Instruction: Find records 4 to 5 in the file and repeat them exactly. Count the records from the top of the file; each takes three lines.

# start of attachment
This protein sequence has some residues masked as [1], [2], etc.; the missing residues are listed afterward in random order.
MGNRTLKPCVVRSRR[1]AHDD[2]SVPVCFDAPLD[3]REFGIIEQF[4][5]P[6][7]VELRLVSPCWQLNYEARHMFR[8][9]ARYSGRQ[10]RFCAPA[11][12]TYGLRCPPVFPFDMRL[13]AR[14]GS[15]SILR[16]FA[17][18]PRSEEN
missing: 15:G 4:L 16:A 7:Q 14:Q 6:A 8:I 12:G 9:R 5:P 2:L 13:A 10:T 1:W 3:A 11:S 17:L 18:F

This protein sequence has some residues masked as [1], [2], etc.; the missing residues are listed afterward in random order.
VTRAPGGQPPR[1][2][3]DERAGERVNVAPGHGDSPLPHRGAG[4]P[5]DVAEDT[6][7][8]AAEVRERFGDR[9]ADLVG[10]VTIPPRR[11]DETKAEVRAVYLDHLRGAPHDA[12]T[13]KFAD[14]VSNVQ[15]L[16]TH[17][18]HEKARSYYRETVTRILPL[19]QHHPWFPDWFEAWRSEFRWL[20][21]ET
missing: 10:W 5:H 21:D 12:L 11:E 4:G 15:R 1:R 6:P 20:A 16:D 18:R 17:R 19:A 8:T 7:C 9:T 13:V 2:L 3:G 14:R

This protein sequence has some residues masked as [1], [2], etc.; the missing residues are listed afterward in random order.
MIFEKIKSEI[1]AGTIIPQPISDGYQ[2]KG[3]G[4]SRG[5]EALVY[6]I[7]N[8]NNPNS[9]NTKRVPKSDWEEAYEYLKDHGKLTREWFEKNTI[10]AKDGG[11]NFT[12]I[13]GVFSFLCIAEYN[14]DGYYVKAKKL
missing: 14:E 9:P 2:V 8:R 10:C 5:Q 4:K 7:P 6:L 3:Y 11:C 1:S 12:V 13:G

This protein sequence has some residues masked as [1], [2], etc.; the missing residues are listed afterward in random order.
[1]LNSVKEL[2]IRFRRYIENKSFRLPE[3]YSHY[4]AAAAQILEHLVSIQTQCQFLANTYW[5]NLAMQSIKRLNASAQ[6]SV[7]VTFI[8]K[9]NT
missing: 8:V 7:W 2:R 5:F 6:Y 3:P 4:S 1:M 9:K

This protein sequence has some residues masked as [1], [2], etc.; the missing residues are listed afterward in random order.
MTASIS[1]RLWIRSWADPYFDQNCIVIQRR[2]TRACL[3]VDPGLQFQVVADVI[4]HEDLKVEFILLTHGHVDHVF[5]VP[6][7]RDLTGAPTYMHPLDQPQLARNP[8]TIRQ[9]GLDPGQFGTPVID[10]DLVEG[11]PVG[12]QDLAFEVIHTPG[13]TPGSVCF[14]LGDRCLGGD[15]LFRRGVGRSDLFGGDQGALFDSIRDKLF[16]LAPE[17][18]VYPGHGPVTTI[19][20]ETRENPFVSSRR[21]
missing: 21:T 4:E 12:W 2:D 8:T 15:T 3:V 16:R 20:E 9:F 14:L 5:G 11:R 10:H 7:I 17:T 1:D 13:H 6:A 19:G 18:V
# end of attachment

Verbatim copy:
This protein sequence has some residues masked as [1], [2], etc.; the missing residues are listed afterward in random order.
[1]LNSVKEL[2]IRFRRYIENKSFRLPE[3]YSHY[4]AAAAQILEHLVSIQTQCQFLANTYW[5]NLAMQSIKRLNASAQ[6]SV[7]VTFI[8]K[9]NT
missing: 8:V 7:W 2:R 5:F 6:Y 3:P 4:S 1:M 9:K

This protein sequence has some residues masked as [1], [2], etc.; the missing residues are listed afterward in random order.
MTASIS[1]RLWIRSWADPYFDQNCIVIQRR[2]TRACL[3]VDPGLQFQVVADVI[4]HEDLKVEFILLTHGHVDHVF[5]VP[6][7]RDLTGAPTYMHPLDQPQLARNP[8]TIRQ[9]GLDPGQFGTPVID[10]DLVEG[11]PVG[12]QDLAFEVIHTPG[13]TPGSVCF[14]LGDRCLGGD[15]LFRRGVGRSDLFGGDQGALFDSIRDKLF[16]LAPE[17][18]VYPGHGPVTTI[19][20]ETRENPFVSSRR[21]
missing: 21:T 4:E 12:W 2:D 8:T 15:T 3:V 16:R 20:E 9:F 14:L 5:G 11:R 10:H 7:I 17:T 1:D 13:H 6:A 19:G 18:V